Britain could become a nation of beach bums with millions set to skip work for the seaside to bask in 31C temperatures – making it hotter than Hawaii.
A 1,500 mile-wide 'Saharan spurt' of hot air which has settled over the UK promises to deliver the most sweltering September 15 in nearly 200 years.
The Met Office predicts temperatures will soar 11C above the 20C average putting 29C Pukalani in Maui, Hawaii, in the shade.
Sea temperatures off the south coast will rocket to a 'tropical' 19C – making the water warmer than in Brazil.
It is even expected to hit 26C in the north.
Experts predict up to 70% of Brits will be tempted to skip work to soak up the sun – at a cost to their employers of £500million.
Due to the pandemic many are already working from home – away from the prying eyes of their bosses.
That makes them even more likely to bunk off to the beach.
Sick days cost employers an average of £139m per working day covering for absent staff.
According to the Chartered Institute of Personnel and Development 70% are tempted to throw a sickie during a heatwave.
The Federation of Small Businesses has said: "Employees’ days off in hot weather do happen and can be a big problem.''
Experts fear 'Toasty Tuesday' may have a bigger impact as locked down workers take the opportunity to escape isolation.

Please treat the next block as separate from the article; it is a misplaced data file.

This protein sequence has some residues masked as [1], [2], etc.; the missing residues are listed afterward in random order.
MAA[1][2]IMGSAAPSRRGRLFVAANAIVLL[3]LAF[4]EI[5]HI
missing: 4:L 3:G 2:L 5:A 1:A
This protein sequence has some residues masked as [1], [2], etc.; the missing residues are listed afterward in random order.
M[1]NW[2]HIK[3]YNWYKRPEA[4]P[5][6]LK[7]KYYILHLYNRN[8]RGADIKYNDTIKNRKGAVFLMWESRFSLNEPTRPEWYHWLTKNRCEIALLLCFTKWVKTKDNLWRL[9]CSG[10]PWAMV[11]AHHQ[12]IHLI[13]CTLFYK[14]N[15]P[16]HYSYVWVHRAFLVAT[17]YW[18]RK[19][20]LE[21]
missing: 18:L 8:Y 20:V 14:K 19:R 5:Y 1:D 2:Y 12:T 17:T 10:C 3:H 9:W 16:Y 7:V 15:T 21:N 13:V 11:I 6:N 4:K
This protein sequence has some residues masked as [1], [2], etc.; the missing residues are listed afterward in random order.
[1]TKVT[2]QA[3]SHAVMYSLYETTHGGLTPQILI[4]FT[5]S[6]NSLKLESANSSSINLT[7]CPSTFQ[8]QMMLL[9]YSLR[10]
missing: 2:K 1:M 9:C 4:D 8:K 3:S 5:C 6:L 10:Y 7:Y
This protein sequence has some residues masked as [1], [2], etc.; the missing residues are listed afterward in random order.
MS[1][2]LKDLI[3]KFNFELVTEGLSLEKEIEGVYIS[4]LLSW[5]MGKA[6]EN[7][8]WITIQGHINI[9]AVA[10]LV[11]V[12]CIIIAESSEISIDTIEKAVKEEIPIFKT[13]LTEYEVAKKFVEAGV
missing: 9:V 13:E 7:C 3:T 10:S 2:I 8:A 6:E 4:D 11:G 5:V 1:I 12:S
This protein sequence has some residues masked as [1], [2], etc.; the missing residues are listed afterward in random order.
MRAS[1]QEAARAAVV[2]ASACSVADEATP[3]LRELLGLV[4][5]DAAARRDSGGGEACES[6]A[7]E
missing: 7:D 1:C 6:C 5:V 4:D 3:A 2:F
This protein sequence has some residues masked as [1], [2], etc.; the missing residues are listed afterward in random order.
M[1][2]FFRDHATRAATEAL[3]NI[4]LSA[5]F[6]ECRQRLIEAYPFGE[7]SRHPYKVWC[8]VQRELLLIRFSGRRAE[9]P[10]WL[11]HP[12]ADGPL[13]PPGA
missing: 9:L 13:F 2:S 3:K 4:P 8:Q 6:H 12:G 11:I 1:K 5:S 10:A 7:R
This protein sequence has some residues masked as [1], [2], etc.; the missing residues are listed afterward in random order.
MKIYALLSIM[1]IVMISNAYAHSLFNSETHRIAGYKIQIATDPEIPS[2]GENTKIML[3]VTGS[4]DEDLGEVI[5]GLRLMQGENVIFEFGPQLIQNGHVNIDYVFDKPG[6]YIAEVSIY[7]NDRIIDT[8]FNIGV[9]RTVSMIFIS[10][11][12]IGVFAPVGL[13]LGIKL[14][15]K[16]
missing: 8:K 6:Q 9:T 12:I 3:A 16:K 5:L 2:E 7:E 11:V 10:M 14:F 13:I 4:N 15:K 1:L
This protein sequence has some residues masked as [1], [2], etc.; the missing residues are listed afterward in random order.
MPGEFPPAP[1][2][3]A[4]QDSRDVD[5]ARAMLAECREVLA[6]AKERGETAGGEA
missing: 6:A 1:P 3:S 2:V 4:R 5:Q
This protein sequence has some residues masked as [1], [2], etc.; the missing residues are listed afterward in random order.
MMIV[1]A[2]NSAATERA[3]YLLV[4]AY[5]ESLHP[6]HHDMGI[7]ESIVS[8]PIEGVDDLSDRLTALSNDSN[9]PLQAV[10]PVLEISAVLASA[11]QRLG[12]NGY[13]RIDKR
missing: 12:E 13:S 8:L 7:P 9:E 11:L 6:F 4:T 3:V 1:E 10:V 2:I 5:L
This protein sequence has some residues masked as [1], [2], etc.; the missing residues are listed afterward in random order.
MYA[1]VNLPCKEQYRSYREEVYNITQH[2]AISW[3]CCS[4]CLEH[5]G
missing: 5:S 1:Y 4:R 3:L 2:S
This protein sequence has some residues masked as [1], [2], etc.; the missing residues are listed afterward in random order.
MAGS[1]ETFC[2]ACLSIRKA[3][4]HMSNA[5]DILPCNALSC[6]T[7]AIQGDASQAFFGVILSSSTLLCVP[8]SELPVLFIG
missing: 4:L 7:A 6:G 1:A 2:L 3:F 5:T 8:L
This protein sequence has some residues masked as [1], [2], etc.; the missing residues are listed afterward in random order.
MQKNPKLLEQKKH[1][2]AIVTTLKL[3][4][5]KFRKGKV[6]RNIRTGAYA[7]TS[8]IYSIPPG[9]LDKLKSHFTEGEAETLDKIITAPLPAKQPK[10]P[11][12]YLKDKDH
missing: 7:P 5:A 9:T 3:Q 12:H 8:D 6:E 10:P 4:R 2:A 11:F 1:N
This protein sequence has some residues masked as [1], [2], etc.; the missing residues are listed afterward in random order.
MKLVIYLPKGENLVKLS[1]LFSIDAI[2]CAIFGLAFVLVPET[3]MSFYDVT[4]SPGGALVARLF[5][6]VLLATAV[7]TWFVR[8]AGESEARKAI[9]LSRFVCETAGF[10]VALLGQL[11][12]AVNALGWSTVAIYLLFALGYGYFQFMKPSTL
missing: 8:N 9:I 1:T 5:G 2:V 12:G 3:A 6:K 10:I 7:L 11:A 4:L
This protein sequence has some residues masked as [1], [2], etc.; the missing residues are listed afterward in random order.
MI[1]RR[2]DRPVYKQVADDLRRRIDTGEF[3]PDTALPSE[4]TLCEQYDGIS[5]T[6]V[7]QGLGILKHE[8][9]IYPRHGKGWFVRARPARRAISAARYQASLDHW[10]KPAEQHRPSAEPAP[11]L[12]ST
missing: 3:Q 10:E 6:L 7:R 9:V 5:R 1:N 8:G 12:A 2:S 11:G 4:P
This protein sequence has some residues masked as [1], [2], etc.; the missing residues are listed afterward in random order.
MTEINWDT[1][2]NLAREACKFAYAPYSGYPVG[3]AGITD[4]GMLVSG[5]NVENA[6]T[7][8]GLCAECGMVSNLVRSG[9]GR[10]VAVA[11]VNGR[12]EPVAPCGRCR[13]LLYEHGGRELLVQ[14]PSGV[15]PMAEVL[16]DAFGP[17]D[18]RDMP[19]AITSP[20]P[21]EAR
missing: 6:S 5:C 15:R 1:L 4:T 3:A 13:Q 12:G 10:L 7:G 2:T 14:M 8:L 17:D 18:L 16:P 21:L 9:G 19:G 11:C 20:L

If – as expected – today's temperature beats 30.6C recorded in Suffolk in 2016 it will be the hottest September 15 since records began in 1841.
And forecasters predict the awesome autumn will continue.
It is expected to be 27C tomorrow then 24C into the weekend and remaining warmer than normal from September to November.
The Weather Outlook forecaster Brian Gaze said: " Autumn's heat wouldn't be out of place in midsummer.
"Saharan air is bringing Indian Summer-style conditions.''
Ex-BBC and Met Office forecaster John Hammond, of weathertrending, said: "September is putting on a show - so fill your boots.
"Blue skies should prevail for much of the week.''
Met Office forecaster Marco Petagna said: "31C is expected. The jet stream is dragging heat into the UK.''
While fellow forecaster Bonnie Diamond said: "Tropical continental air is pushing up.''
The Met Office's autumn forecast, being briefed to councils and businesses, said: "September-November has above-average temperatures more likely than below-average.''